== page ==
HUNG ‘Djurassic Word’ Album Review

I’ve been rattling my head and getting lost in my own thoughts when trying to even think of a way of approaching this review. With prog it’s usually pretty difficult anyways due to the content of a singular track, but when an artist or groups embodies more than just the prog staple, it really leaves you stuck for words. If I were to use the word technical when describing this group, it would be a horrific understatement. If I were to use the word complex when describing this group, it would be yet another horrific understatement. If I were to say, that this group is the biggest surprise in my music journalism career thus far, then even that would be an understatement. I am left absolutely and positively speechless. Since embarking on my proggy path I have fallen in and out of love with groups like Animals as Leaders, Periphery, Dillinger Escape Plan, Plini, CHON and many more. However, no matter what love is lost, they all still manage to remain as my biggest influences and musical loves. I mean I know a music journalist shouldn’t be biased in any way, but everyone has those few groups that can do no wrong in the eyes of their fans. HUNG has just hit that level for me, after listening to one record too, that’s one hell of an achievement.

When I first caught drift of this group I thought, ‘eh, probably another lifeless djent group, nothing special’ and boy was I wrong. This group blew my freakin’ mind (tiny though it may be, but still blown nonetheless). Not only does this album have some features from some of my favourite artists like Angel Vivaldi, but it also has some of the best sequences I’ve heard in a prog album all year. How had I not heard of these guys before! They are like a perfect mix of AAL’s, Polyphia and Periphery. The guitar work, unbelievable, the synths, absolutely gorgeous, the drums, intelligent and well phrased, the vocals, recognisable and unique; I’m struggling to find a single fault here!

Production wise this album is pretty darn solid. The guitars possess a sweet, heavily distorted tone that still maintains it’s clarity despite the low tuning. The synths/pads push interesting timbres and vibrant textures into the mix that vary from track to track. The drums are wholesome and impactful; some of the fills felt like they straight up hit me in the gut. ‘Heck even the piano on ‘Focus Extinction’ brought me back to my ambient music days; the tonal qualities of this album are all perfectly weighted. Sure there are little bits here and there that could do with a touch of improvement. Every now and then the bass/low end of the track lacked a lot of warmth and presence; I only say this because my subwoofers lost grip of the bass once or twice throughout the album on short spikes. The meshing of the accompaniment every now and then didn’t blend as intimately as I’d probably want it; but these are tiny nitpicks and flaws which you’d only notice if you’re actively looking for criticism.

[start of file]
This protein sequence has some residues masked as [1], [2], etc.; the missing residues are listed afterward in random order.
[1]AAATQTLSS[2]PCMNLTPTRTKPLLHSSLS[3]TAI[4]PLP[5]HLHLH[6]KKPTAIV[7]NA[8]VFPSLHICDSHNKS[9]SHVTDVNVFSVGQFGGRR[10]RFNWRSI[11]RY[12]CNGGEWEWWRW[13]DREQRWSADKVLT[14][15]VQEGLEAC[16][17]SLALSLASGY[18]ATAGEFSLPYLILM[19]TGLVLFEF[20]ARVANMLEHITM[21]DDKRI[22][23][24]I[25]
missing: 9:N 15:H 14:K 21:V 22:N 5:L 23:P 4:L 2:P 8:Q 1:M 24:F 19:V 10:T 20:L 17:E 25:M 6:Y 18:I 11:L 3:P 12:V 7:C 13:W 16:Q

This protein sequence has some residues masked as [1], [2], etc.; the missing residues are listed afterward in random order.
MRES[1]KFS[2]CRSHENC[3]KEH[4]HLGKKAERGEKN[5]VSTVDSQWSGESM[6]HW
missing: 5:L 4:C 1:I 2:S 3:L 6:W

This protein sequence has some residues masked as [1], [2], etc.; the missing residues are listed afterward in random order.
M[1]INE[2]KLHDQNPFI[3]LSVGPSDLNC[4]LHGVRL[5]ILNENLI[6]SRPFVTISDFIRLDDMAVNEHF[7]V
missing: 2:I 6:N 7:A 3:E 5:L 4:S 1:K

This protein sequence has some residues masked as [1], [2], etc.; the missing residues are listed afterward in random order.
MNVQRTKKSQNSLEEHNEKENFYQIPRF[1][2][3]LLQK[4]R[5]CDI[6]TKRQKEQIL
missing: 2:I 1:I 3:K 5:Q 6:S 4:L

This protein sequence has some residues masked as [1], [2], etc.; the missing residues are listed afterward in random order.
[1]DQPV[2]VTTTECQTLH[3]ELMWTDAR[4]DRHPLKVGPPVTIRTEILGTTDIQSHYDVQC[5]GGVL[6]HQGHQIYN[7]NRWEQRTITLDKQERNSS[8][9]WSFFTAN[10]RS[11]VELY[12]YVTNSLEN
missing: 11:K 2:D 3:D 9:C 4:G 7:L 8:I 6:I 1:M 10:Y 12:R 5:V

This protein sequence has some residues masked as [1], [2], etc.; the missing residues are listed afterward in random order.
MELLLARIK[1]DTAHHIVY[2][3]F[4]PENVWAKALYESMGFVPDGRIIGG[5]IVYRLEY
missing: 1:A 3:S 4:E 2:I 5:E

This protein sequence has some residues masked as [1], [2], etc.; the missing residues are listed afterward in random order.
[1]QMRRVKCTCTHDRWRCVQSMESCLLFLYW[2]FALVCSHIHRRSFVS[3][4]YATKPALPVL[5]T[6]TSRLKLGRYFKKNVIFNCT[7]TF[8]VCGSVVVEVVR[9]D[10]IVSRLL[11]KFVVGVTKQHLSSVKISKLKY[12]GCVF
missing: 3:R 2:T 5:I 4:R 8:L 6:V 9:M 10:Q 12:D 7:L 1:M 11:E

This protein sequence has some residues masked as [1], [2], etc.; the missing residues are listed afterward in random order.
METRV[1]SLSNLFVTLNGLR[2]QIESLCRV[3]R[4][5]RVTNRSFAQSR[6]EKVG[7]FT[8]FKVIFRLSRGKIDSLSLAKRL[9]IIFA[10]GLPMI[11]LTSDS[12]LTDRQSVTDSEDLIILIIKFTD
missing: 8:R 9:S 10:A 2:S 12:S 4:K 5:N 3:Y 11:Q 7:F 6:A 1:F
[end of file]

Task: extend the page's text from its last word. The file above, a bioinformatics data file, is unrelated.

The musicality of the album… Well what can I say really. Last week we had Dan James Griffin knock our jaws to the floor, this week our jaws just about fallen off the face of the Earth. I cannot express to you enough how technical and complex this album is; it’s a musical achievement. It reminded me of when I first listened to Dirty Loops and heard Henrick Linder play bass for the first time, back then I thought ‘wow, the rate of growth that music is going through both technically and proficiently  at the moment is unreal’; listening to these guys only reiterated that feeling. The polyrhythms are unparalleled, the chordal progressions are enticing, and the harmonies just work so beautifully. Tracks like ‘Mr Mcgroover’ have some of the most intelligent melodic phrasing I’ve ever heard; the solo on that track kicks ass by the way. The only track I didn’t really connect with was ‘Browbeat’. To me it kind of broke up the feel of the album and I can see the parody there but it just wasn’t for me; it gave me flashbacks to Issues latest track and we all know how I felt about that.

The most impressive aspect around this album for me however, is how they managed to lay off the self indulgence. Now that might be a strange statement to use, but I mean it in all honesty. My main problem with the likes of Polyphia and, as I expressed in my review of their latest track, Animals as Leaders, is that they have a tendency of getting lost in their own compositions. They try to be too bold, too over the top, and try to make sections so technical for the hell of being technical; I believe the phrase is technical w***ery. Here I never got that feeling. Tracks like ‘One Shrute Buck’ actually contain a valid hook; an instrumental section that is catchy and hummable. I know that’s a very commercialised way of looking at it, but nonetheless, I still think this is a huge compliment to the integrity of the group.

For the songs that do use vocals, lyrically the tracks are pretty vivid and quirky. Of course this album follows this very prehistoric theme, but the lyrics are written in a way that you can kind of connect with the themes that are being expressed. It reminded me very much of the way Contortionist use vocals. They balance power and raw tenacity, with delicacy and emotion; it adds a whole ton to a track. It gives a song that emotional resonance that gives it a boosted ‘replayability factor’.

So all in then this album is a shoo in for featuring on our album of the year list. Where it will place, we can’t tell yet, but it will be there don’t you worry. I definitely recommend you to give this one a listen, it cannot be missed.

G Rating: 8.5/10 – This is up there with Plini’s new album, no doubt about it.

I Rating: 9.25/10 – If you’re a fan of prog, then you’re doing yourself a disservice by not listening to the album.

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